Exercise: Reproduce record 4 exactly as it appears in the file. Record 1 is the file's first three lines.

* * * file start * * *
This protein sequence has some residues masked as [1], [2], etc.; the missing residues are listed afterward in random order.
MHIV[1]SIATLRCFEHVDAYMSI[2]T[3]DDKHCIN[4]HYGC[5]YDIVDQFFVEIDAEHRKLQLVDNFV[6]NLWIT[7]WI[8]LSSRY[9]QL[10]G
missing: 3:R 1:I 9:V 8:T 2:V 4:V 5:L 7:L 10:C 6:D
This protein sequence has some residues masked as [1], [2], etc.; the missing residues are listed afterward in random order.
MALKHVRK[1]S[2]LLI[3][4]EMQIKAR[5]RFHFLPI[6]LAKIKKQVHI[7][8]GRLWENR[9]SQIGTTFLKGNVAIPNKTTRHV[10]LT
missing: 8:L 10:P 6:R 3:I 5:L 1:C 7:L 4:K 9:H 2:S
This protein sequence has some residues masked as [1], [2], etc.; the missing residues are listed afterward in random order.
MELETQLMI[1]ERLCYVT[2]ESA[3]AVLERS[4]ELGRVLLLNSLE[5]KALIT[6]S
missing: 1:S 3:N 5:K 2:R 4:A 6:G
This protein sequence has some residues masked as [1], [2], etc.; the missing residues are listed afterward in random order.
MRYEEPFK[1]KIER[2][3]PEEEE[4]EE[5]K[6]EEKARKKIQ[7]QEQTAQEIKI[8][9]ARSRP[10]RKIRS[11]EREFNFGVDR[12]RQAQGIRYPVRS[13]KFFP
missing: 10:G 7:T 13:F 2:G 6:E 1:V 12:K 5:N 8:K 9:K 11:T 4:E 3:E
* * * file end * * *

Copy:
This protein sequence has some residues masked as [1], [2], etc.; the missing residues are listed afterward in random order.
MRYEEPFK[1]KIER[2][3]PEEEE[4]EE[5]K[6]EEKARKKIQ[7]QEQTAQEIKI[8][9]ARSRP[10]RKIRS[11]EREFNFGVDR[12]RQAQGIRYPVRS[13]KFFP
missing: 10:G 7:T 13:F 2:G 6:E 1:V 12:K 5:N 8:K 9:K 11:T 4:E 3:E